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Remember there are NO – ‘dumb questions’ – just one you don’t have an answer to right now.

Birth Preparation

Just Ask!

What is it about health care that we generally become fearful!

Naturally if it is not your area of expertise you will refer to someone who is in that field for diagnosis, care, and advice.

However, why do we surrender and defer control of our health and well- being to the medical profession without question when we don’t in most other areas of our life?

As a nurse /midwife I see it occur daily –

Patient – ‘Whatever you think is best doc”.

Doctor – ‘Here is a prescription just follow the instructions – one tablet 3 times a day’.

Partner – ‘Is that a new tablet – what is it for? ‘

You – “I am not really sure – I went to the doctor today and he /she said I should take it.”

Nurse – ‘Are you on any medications? ‘

Patient – ‘I just take one white tablet a couple of times a day’.

Nurse – ‘Do you know what it is called and what it is for?’

Patient – ‘No – it was just recommended by my doctor.’

Teaching classes –

Student/ client – “this may be a dumb question but ….”

Sound familiar – is this you at any time?

If NOT, then that is fantastic!

Is it because we feel intimidated because we lack the knowledge, and for some reason we feel ‘dumb’ for asking and they have studied and know all the answers. Not necessarily so – they are human too and there is a lot unknown about so much and it is often a ‘dumb question’ that sparks the imagination of others to find an answer.  Where would we be if that was NOT the case?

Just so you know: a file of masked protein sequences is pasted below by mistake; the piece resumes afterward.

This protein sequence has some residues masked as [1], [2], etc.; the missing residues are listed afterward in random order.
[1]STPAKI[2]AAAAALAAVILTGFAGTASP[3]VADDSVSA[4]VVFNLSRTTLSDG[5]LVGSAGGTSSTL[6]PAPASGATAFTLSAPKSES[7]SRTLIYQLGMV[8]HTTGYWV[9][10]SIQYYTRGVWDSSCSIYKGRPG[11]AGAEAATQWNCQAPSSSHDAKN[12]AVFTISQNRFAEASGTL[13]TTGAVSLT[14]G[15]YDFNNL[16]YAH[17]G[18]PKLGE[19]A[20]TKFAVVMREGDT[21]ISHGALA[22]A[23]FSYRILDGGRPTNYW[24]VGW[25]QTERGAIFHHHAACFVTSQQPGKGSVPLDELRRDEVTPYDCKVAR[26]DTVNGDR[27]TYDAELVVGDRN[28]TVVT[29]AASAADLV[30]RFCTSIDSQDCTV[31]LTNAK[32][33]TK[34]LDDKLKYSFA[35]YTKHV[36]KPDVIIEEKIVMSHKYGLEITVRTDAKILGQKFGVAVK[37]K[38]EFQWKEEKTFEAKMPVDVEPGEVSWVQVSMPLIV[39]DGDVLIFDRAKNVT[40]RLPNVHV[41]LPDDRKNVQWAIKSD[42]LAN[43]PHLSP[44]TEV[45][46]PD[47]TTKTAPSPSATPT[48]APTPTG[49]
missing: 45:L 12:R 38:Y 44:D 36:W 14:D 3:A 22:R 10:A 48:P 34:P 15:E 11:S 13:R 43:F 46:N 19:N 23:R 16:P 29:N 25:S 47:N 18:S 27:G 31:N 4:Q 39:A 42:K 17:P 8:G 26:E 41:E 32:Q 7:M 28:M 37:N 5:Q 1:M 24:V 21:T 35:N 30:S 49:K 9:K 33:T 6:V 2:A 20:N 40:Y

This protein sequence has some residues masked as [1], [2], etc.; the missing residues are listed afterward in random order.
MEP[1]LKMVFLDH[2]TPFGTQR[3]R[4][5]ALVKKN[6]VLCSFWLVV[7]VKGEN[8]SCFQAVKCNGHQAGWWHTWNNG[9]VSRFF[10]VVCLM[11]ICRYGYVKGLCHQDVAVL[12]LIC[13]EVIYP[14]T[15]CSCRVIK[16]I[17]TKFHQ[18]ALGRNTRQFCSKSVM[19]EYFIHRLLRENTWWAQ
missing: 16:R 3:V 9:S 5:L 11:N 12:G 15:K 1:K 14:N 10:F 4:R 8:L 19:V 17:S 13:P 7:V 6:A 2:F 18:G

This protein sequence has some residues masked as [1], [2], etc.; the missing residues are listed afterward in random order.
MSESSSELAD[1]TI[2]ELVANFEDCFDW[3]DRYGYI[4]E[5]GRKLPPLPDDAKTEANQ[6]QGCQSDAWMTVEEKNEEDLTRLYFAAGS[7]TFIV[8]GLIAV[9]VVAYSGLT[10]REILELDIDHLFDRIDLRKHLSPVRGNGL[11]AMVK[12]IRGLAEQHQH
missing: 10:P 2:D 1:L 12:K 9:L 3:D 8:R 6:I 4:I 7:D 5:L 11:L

I was raised to always ask – and I am thankful to my parents for that as it encouraged my curiosity and ensured that I walked away understanding with clarity.  

That went for any aspect of my life – dealing with Mechanics, Accountants / finance (my knowledge weakness) / builders, plumbers etc. 

In fact, my father used to tell me that I was always to ask the teacher first before coming home from school to my mother or himself to ask how to do anything related to my homework.  To look up the word in the dictionary before asking what it meant. 

Therefore, it was generally known in my class that I would always raise my hand when I didn’t understand and my classmates always benefitted as they waited for me to do so, to not be humiliated by being the one in the class who ‘didn’t get it’.  Often, I was asking on behalf of ¾ of the class.  My sister and I were labelled as nuisances among some teachers. 

I truly appreciated the wisdom of my parents as it taught me that there was never a ‘dumb question’ just one I didn’t have the answer to and even if the answer was obvious once heard, it was good to have clarity and understanding.  If that didn’t work, I was then allowed to ask my scientist father and my generally knowledgeable in other areas, mother to help.